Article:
After Biden Trump, Here’s What Democrats Can Learn

Vice President Joe Biden was the anti-Trump. He was a politician, not a candidate. Even while he was running for president, he stated his convictions at every opportunity, one was only encouraged by the fact that his competitors did not. He did not block reporters from covering rallies.

And with his narrow victory over Sen. Bernie Sanders, I-Vt., and Hillary Clinton, and his wonky and heartfelt criticisms of the dismal condition of the U.S. economy, Biden was not only a political class leader, but also a reformer. He raised enough money and stoked enough good will to become a significant mainstream force in Democratic politics.

But that establishment position was, to use the former vice president’s own words, not enough. Biden then spent much of the next five years trying to create new jobs through his low-visibility work with groups like the Commission on America’s Future, but the new jobs didn’t materialize, and the job seekers stayed home. The dream turned into the sad hollow.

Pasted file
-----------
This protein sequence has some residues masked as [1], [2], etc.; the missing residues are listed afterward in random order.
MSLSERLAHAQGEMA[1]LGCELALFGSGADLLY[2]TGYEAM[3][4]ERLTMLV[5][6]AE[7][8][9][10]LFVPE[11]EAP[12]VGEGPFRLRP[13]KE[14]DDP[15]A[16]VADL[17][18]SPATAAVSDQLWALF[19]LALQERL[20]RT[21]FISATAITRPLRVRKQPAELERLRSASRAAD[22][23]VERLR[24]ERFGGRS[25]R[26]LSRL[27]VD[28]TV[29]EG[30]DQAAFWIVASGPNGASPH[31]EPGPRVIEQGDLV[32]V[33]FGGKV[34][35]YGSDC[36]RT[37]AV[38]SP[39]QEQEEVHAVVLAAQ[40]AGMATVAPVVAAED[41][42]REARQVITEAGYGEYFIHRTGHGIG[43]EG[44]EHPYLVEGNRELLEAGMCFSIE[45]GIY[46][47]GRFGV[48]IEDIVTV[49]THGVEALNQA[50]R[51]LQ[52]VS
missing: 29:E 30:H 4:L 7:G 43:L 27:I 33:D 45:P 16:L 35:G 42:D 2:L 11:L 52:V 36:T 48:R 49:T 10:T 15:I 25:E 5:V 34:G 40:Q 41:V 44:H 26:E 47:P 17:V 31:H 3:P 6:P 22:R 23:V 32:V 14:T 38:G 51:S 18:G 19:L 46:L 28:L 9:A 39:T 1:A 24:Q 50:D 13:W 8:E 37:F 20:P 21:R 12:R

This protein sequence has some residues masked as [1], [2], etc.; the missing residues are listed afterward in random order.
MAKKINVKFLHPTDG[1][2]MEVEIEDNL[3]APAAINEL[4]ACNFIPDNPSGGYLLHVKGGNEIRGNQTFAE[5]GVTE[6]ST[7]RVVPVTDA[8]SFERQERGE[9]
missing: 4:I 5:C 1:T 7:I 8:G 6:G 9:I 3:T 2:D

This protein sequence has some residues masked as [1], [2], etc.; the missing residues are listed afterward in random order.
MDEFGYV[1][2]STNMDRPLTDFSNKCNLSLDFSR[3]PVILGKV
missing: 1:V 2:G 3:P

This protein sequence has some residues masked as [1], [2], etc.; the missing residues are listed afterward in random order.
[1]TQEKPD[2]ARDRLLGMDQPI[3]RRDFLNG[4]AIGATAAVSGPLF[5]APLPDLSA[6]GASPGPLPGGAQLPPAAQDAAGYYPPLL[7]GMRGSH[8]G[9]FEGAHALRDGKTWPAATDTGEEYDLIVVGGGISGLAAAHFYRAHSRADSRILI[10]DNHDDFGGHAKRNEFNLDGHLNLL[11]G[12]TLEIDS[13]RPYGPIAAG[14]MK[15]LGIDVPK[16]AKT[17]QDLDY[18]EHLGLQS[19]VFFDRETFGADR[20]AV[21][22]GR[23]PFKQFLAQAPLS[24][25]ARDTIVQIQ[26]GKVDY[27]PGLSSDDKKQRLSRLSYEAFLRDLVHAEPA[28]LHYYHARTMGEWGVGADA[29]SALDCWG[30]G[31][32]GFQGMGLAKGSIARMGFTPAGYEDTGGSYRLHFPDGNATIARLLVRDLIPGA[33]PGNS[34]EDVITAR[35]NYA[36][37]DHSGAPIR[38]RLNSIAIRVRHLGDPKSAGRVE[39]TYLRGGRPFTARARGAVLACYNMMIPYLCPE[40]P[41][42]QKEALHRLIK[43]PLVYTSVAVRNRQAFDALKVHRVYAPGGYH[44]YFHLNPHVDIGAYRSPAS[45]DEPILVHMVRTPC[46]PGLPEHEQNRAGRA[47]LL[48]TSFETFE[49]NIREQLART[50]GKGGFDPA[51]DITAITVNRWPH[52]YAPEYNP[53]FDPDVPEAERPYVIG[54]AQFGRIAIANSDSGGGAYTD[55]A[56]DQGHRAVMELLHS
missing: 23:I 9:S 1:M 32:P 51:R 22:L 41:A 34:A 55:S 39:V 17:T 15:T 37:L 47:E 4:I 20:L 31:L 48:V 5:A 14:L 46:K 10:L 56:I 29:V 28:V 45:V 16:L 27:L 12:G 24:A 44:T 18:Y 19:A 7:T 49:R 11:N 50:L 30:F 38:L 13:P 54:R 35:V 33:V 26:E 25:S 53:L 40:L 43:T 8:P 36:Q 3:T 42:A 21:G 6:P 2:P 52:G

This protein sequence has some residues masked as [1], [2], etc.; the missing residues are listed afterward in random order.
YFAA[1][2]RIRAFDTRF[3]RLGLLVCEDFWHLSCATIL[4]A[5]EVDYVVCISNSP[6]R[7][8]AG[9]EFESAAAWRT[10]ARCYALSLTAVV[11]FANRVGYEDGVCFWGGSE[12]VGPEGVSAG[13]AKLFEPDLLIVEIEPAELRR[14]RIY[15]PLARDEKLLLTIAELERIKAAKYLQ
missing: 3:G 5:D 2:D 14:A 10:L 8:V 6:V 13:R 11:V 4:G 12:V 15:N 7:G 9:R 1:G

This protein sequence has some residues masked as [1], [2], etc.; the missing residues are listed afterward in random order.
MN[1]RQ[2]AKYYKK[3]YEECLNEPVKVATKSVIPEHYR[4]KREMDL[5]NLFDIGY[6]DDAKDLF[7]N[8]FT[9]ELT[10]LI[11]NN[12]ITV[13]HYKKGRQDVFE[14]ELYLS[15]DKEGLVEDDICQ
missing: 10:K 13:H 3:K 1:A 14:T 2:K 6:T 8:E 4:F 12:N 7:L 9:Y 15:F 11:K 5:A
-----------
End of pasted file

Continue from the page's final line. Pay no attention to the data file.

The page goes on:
Then came the arc of the scandal that will define his White House tenure: the FBI’s investigation into whether he violated Federal Law by mishandling his son’s personal finances. A recent poll found that nearly 60 percent of Americans think the investigation is a “landmark,” but only 19 percent think the investigation will affect his leadership. Indeed, some of that resignation has already sunk in. Polls have found that a majority of Democrats say he should step down (even when asked directly about the FBI probe) and a strong majority feel that former FBI Director James Comey and the former head of the National Security Agency, Mike Rogers, mishandled their own investigations into Russia’s meddling in the 2016 election.

A lot of what was expected to be the Biden Comeback seems to have occurred. Pundits are already hailing his victory in Tuesday’s Delaware Democratic primary — one the former vice president said was “so close and yet so far away.”

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